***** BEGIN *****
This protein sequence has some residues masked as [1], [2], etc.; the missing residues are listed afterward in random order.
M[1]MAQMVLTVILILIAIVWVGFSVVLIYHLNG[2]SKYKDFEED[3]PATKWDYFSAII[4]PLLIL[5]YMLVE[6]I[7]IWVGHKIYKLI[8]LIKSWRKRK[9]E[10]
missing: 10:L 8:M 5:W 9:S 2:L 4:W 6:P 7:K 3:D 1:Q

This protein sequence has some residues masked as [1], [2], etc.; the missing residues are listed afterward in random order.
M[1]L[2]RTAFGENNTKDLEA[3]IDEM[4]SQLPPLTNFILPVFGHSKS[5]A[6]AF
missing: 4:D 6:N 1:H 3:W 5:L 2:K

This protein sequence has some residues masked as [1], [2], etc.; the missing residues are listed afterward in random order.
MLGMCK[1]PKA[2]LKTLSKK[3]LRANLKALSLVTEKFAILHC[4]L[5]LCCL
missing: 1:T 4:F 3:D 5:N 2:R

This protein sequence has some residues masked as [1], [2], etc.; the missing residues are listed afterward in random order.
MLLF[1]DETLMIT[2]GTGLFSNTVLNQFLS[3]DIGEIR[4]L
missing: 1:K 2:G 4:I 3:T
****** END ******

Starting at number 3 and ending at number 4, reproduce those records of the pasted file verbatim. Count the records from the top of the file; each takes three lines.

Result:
This protein sequence has some residues masked as [1], [2], etc.; the missing residues are listed afterward in random order.
MLGMCK[1]PKA[2]LKTLSKK[3]LRANLKALSLVTEKFAILHC[4]L[5]LCCL
missing: 1:T 4:F 3:D 5:N 2:R

This protein sequence has some residues masked as [1], [2], etc.; the missing residues are listed afterward in random order.
MLLF[1]DETLMIT[2]GTGLFSNTVLNQFLS[3]DIGEIR[4]L
missing: 1:K 2:G 4:I 3:T